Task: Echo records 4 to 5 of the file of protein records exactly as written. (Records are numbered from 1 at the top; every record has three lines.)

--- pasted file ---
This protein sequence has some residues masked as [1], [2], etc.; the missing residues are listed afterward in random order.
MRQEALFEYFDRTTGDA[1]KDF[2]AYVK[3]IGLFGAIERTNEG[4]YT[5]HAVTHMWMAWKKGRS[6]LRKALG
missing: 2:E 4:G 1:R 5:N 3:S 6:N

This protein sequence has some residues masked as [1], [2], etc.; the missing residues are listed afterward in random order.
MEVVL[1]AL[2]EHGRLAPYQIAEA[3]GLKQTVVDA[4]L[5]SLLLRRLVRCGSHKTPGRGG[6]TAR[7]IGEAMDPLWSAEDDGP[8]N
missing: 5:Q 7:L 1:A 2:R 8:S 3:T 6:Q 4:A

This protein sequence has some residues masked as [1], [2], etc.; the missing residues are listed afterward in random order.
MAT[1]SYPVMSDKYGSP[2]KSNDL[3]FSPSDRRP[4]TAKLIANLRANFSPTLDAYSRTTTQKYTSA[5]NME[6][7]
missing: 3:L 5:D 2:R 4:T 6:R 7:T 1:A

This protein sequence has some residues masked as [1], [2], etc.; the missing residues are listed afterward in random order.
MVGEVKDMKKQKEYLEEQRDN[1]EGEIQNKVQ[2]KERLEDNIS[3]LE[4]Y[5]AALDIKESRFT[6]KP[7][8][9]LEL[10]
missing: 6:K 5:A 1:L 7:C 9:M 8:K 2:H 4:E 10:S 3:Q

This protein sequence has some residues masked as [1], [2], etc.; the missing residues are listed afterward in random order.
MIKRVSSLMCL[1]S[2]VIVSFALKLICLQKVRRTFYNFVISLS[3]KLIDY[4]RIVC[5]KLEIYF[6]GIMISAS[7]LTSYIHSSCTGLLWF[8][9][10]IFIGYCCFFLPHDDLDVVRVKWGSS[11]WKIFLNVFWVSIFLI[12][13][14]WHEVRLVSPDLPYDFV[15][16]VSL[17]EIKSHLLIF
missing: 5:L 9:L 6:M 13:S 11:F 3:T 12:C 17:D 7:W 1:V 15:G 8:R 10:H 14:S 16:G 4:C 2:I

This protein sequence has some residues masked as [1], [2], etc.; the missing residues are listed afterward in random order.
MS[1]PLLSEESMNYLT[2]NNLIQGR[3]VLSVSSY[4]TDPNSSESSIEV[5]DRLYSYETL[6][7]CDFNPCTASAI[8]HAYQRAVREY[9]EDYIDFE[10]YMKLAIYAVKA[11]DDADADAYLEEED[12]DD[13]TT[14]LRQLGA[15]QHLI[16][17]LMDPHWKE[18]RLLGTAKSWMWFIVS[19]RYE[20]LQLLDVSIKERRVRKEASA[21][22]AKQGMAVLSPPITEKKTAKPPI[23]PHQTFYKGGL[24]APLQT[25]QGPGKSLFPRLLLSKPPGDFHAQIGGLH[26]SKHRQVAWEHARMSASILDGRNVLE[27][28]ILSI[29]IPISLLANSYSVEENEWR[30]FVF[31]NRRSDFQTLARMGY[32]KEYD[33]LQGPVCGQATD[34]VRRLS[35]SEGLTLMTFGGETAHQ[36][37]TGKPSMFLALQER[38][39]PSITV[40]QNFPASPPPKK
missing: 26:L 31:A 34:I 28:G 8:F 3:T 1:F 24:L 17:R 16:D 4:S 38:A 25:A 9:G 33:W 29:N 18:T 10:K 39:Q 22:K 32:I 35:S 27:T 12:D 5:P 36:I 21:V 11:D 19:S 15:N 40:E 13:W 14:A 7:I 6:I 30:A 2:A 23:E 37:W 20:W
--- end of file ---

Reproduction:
This protein sequence has some residues masked as [1], [2], etc.; the missing residues are listed afterward in random order.
MVGEVKDMKKQKEYLEEQRDN[1]EGEIQNKVQ[2]KERLEDNIS[3]LE[4]Y[5]AALDIKESRFT[6]KP[7][8][9]LEL[10]
missing: 6:K 5:A 1:L 7:C 9:M 8:K 2:H 4:E 10:S 3:Q

This protein sequence has some residues masked as [1], [2], etc.; the missing residues are listed afterward in random order.
MIKRVSSLMCL[1]S[2]VIVSFALKLICLQKVRRTFYNFVISLS[3]KLIDY[4]RIVC[5]KLEIYF[6]GIMISAS[7]LTSYIHSSCTGLLWF[8][9][10]IFIGYCCFFLPHDDLDVVRVKWGSS[11]WKIFLNVFWVSIFLI[12][13][14]WHEVRLVSPDLPYDFV[15][16]VSL[17]EIKSHLLIF
missing: 5:L 9:L 6:M 13:S 11:F 3:T 12:C 17:D 7:W 1:V 15:G 8:R 10:H 14:S 16:G 4:C 2:I